News From Kevin Lembo

Tuesday, June 30, 2015 | Contact: Tara Downes (860.702.3308 |
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Comptroller Kevin Lembo announced that Gov. Dannel P. Malloy, as part of the larger budget document, has signed his proposal into law to reform the state's Budget Reserve Fund and stabilize Connecticut's future budgets.

Earlier this year, Lembo presented a detailed "white paper" - a roadmap for using the state's Budget Reserve Fund to stabilize Connecticut's future budgets, manage revenue volatility, reduce unfunded liabilities and put downward pressure on spending.

"This law will eventually put an end to crisis-driven tax increases, program cuts and decreases in aid to municipalities," Lembo said. "The Governor's signature today will make smarter budgeting the law of the land. After a difficult budget process, this bi-partisan initiative leaves a legacy of financial stability and discipline.

"I am so grateful to those who helped navigate this law into reality - especially legislative leaders in the House and Senate, as well as state Sen. John Fonfara, D-Hartford, and state Rep. Jeff Berger, D-Waterbury (Finance Committee co-chairs) for their leadership on this effort."

As Lembo first proposed, this law will eventually adjust Connecticut's Budget Reserve Fund to require automatic deposits whenever the most volatile tax revenue streams - the estimated and final payments portion of the income tax, and the corporations tax - produce revenue above historic norms. It also raises the Budget Reserve Fund cap from 10 to 15 percent of net General Fund appropriations, allowing the state to build a more meaningful reserve.

Lembo said his plan will establish budget stability by:

  • Lowering General Fund revenue volatility;

  • Retaining the long-term revenue growth potential of revenue streams to which it is applied;

  • Requiring zero or minimal deposits immediately following a recession; and

  • Increasing the Budget Reserve Fund balance available to offset revenue declines during recessions.

Lembo said this law can now potentially deliver the additional benefit of reducing unfunded liabilities and improving the state's credit rating. Pointing to what other states, such as Virginia, have experienced, Lembo highlighted a quote by Moody's Investors Service just last year that stated, "Virginia's reserve rebuilding mechanism is a strong feature of its Aaa rating and will help to prepare it for future downturns."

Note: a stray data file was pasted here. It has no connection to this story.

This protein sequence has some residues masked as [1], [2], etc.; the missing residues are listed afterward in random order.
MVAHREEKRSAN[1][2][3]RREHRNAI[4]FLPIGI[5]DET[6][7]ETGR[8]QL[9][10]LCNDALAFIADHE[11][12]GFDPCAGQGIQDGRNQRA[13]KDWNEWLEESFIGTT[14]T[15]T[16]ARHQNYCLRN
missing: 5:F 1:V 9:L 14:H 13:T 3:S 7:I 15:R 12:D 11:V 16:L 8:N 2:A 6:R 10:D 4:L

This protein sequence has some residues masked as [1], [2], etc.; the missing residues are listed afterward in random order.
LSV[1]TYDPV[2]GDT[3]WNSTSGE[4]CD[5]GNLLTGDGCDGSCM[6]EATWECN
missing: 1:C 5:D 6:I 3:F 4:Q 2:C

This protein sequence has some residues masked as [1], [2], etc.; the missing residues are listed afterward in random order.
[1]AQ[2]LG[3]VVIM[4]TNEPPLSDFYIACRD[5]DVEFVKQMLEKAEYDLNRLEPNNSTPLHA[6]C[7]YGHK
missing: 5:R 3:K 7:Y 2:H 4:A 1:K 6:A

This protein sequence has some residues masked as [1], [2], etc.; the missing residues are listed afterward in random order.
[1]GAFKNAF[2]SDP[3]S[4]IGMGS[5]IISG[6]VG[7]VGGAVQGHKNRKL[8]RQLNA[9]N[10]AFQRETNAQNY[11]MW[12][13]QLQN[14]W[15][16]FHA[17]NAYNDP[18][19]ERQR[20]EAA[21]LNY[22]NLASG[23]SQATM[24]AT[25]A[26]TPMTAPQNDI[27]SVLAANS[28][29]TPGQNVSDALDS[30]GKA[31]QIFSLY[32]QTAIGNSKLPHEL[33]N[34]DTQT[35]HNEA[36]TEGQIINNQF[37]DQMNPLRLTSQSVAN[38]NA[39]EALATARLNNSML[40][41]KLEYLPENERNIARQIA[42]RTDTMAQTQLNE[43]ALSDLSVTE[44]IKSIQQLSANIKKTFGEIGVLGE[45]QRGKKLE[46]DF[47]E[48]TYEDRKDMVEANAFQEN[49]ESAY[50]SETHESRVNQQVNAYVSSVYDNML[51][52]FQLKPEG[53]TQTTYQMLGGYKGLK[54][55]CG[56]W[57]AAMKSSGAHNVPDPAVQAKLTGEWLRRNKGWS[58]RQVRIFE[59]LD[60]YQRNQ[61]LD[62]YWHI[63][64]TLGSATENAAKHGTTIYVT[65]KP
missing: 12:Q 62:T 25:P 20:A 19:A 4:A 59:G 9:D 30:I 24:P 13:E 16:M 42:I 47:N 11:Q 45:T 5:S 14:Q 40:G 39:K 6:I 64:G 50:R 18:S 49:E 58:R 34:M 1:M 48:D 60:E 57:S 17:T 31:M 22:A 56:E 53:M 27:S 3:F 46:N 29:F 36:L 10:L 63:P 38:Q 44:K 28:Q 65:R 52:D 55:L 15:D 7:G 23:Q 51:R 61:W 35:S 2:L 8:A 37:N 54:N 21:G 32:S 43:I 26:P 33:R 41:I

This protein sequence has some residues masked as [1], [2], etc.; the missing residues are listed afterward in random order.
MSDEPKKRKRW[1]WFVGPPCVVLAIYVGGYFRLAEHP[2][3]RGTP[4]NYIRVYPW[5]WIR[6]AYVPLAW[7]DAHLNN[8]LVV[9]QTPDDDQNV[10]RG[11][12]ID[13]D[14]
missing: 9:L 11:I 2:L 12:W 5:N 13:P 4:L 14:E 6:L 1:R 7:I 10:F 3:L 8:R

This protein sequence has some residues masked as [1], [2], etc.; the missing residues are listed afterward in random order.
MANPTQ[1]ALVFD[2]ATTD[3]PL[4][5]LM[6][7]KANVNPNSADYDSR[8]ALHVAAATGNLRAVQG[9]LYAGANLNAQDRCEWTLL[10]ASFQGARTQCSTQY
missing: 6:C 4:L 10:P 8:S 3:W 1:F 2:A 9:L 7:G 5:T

Lembo said, "This will put the State of Connecticut in a better position leading into any future economic downturn, reducing the need for future tax increases and requiring fewer crisis-driven budget cuts.

"Connecticut's high concentrations of individual wealth and significant number of corporate headquarters result in large fluctuations in revenue as economic conditions change. Revenue fluctuations result in significant revenue shortfalls when the economy is under-performing, requiring crisis-driven cuts in programs, reductions in aid to cities and towns, tax increases or all of the above. The Budget Reserve Fund will now be used as an important tool for stabilizing the state's revenue stream and protect against its large fluctuations.

"Had such a deposit formula been in place since the inception of the income tax, Connecticut would have more easily weathered the most recent recession. This law takes left, right and center-thinking and creates a new solid, sound policy that forces our state to plan for long-term financial stability."

Lembo also thanked representatives from The Pew Charitable Trusts, Connecticut Voices for Children and Yankee Institute for Public Policy who provided diverse support for this initiative, particularly at a legislative forum and public hearing.